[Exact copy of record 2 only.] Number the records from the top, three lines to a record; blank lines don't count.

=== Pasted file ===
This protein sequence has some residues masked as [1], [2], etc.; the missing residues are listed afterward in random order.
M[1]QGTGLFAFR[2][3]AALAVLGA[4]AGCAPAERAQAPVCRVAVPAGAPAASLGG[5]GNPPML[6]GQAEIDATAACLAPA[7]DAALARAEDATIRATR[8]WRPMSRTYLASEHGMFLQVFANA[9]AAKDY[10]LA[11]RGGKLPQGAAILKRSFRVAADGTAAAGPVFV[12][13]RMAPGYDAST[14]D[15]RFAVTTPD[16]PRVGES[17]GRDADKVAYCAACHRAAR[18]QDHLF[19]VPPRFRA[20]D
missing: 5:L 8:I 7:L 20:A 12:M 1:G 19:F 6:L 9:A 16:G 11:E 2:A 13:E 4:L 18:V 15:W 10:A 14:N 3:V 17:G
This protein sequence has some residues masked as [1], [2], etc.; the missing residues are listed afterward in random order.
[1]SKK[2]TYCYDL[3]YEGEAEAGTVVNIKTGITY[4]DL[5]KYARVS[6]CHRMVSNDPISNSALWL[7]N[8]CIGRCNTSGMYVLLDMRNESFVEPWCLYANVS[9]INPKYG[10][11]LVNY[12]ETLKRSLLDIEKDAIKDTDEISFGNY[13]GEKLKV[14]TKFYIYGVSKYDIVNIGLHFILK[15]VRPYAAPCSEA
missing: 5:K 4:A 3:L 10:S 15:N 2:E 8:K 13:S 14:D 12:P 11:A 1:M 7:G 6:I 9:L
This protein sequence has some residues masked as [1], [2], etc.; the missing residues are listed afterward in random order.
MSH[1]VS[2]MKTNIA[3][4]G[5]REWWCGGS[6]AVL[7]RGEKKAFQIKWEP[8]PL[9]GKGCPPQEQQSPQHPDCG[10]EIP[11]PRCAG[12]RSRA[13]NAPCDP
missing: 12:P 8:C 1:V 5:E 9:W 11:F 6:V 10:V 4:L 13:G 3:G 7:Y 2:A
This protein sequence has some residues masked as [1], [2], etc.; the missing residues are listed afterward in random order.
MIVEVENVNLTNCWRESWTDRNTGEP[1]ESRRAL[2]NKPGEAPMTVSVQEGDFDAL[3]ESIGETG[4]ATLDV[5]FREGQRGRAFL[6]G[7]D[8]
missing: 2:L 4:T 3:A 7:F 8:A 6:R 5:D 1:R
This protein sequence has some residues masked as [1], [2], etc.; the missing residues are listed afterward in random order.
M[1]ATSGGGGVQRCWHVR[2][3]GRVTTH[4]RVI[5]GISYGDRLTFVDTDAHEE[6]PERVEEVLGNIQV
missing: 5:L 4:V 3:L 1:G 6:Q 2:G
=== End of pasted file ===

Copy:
This protein sequence has some residues masked as [1], [2], etc.; the missing residues are listed afterward in random order.
[1]SKK[2]TYCYDL[3]YEGEAEAGTVVNIKTGITY[4]DL[5]KYARVS[6]CHRMVSNDPISNSALWL[7]N[8]CIGRCNTSGMYVLLDMRNESFVEPWCLYANVS[9]INPKYG[10][11]LVNY[12]ETLKRSLLDIEKDAIKDTDEISFGNY[13]GEKLKV[14]TKFYIYGVSKYDIVNIGLHFILK[15]VRPYAAPCSEA
missing: 5:K 4:A 3:L 10:S 15:N 2:E 8:K 13:S 14:D 12:P 11:A 1:M 7:G 6:I 9:L